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A Brief History of Peruvian Cuisine in Five Courses – Part Two

By Nico Vera | September 18, 2012

In this five part series, Chef Nico Vera presents the rich culinary history of Peru through the lens of a five course meal. Follow along as he breaks down Peruvian flavors, transporting us to the land of Incas and beyond. Read Part One here. 

During the time of the Spanish Viceroyalty of Peru, Lima was known as “The City of The Kings,” and was a major port for trade between the Americas and Europe. It was this trade that introduced new produce to Peruvian soil such as onions, limes and grapes. At first, the grapes were grown to produce wine, but the wine from Peru was so well received that it was banned by the King of Spain lest it compete with wines from Spain. This forced the Viceroyalty of Peru to find another use for its vineyards in the Ica Valley, and in the late 1500‘s the wine was distilled to make Pisco.

Pisco may be the oldest distilled spirit in the Americas, but it wasn’t until 1920 that the National Drink of Peru, the Pisco Sour, was born in Lima by mixing two parts Pisco, one part simple syrup, one part lime juice, and egg whites, shaken with ice, and served strained with drops of Angostura bitters. For a full recipe, click here.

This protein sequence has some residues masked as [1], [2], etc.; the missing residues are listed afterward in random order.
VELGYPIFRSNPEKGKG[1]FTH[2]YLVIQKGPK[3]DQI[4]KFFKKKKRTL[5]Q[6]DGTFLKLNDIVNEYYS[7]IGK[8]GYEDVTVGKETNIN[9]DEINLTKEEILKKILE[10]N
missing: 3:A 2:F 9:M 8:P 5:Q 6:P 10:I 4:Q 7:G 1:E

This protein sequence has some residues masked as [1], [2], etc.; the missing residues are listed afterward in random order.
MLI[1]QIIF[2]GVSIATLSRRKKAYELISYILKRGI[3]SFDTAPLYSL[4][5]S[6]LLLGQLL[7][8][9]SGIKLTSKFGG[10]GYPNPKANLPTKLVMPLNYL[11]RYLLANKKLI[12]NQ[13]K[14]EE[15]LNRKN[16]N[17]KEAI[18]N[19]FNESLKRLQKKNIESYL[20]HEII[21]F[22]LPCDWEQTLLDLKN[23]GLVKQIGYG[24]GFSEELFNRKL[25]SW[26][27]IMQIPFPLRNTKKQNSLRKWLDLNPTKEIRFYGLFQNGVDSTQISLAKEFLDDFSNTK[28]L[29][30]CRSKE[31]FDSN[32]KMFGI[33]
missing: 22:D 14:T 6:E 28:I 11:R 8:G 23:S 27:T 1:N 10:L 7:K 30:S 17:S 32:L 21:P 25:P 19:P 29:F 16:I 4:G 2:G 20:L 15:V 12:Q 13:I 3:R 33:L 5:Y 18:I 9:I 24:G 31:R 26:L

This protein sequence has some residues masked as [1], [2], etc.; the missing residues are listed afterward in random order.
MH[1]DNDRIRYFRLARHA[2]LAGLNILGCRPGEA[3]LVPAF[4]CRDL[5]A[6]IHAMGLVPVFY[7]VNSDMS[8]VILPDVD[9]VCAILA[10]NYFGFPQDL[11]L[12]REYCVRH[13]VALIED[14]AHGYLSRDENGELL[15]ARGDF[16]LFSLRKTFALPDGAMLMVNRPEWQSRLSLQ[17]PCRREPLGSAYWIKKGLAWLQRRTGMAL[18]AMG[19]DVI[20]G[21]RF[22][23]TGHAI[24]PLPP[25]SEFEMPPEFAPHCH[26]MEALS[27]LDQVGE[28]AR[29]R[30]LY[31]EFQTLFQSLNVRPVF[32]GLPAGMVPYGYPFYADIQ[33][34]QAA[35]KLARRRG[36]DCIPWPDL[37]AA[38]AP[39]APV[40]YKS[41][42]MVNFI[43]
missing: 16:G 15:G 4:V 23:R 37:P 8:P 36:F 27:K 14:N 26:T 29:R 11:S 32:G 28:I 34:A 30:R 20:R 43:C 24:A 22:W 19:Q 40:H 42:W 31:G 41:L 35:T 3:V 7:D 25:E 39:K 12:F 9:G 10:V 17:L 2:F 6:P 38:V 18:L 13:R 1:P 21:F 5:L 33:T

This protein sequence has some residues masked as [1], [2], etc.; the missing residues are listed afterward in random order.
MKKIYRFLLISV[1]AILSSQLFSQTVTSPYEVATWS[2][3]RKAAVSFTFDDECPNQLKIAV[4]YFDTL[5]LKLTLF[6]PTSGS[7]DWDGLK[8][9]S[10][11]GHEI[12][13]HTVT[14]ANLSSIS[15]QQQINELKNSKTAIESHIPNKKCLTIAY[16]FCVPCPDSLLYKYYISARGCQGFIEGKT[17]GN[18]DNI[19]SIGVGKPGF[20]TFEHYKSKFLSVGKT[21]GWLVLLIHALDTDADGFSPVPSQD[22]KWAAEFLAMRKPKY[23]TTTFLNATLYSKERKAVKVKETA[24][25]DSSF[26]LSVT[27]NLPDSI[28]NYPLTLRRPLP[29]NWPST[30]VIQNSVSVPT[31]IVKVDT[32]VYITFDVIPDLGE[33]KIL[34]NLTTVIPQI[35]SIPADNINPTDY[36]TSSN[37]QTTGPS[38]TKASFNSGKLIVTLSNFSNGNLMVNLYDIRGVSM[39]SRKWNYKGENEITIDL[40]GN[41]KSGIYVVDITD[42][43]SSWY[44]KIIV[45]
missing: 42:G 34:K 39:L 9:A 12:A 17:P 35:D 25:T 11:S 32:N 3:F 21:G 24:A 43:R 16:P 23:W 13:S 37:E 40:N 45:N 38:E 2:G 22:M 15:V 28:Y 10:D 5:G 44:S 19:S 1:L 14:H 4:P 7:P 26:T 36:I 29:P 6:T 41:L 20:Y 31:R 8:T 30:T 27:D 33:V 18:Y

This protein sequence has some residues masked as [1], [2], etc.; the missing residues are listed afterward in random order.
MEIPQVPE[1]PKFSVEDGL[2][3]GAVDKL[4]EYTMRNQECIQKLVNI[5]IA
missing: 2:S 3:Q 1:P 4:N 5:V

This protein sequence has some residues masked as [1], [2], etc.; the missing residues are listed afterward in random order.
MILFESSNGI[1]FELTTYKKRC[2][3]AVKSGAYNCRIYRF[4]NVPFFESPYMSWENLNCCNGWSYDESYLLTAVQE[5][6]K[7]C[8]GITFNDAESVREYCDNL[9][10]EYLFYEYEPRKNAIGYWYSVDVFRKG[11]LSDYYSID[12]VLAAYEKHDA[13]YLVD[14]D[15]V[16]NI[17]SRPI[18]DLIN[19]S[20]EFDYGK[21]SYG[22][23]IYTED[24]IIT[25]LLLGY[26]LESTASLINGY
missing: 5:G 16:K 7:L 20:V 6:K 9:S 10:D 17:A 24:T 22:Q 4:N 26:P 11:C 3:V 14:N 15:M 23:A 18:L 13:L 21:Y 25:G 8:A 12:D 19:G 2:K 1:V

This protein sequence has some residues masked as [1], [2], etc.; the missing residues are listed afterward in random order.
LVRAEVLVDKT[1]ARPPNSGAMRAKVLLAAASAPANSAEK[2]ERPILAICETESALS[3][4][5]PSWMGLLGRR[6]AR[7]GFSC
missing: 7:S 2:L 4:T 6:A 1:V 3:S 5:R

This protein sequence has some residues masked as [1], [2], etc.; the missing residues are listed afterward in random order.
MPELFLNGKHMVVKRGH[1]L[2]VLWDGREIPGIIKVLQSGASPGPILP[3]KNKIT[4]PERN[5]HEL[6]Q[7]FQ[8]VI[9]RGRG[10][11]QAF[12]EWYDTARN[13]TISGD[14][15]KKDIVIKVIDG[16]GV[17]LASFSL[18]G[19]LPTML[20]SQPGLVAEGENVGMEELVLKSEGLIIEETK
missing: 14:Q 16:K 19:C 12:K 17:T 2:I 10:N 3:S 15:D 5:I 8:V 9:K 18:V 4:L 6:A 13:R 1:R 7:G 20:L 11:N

Today, Pisco is in the midst of a renaissance due to its versatility as a brandy born from a royal ban with a terroir that is as unique as the land where it came from.

Nico Vera is a Peruvian chef and Pisco mixologist based in San Francisco, California, where he promotes Peruvian food and culture through pop-up dinners and cocktail classes. You can find his recipes and calendar of events on his blog, Pisco Trail.

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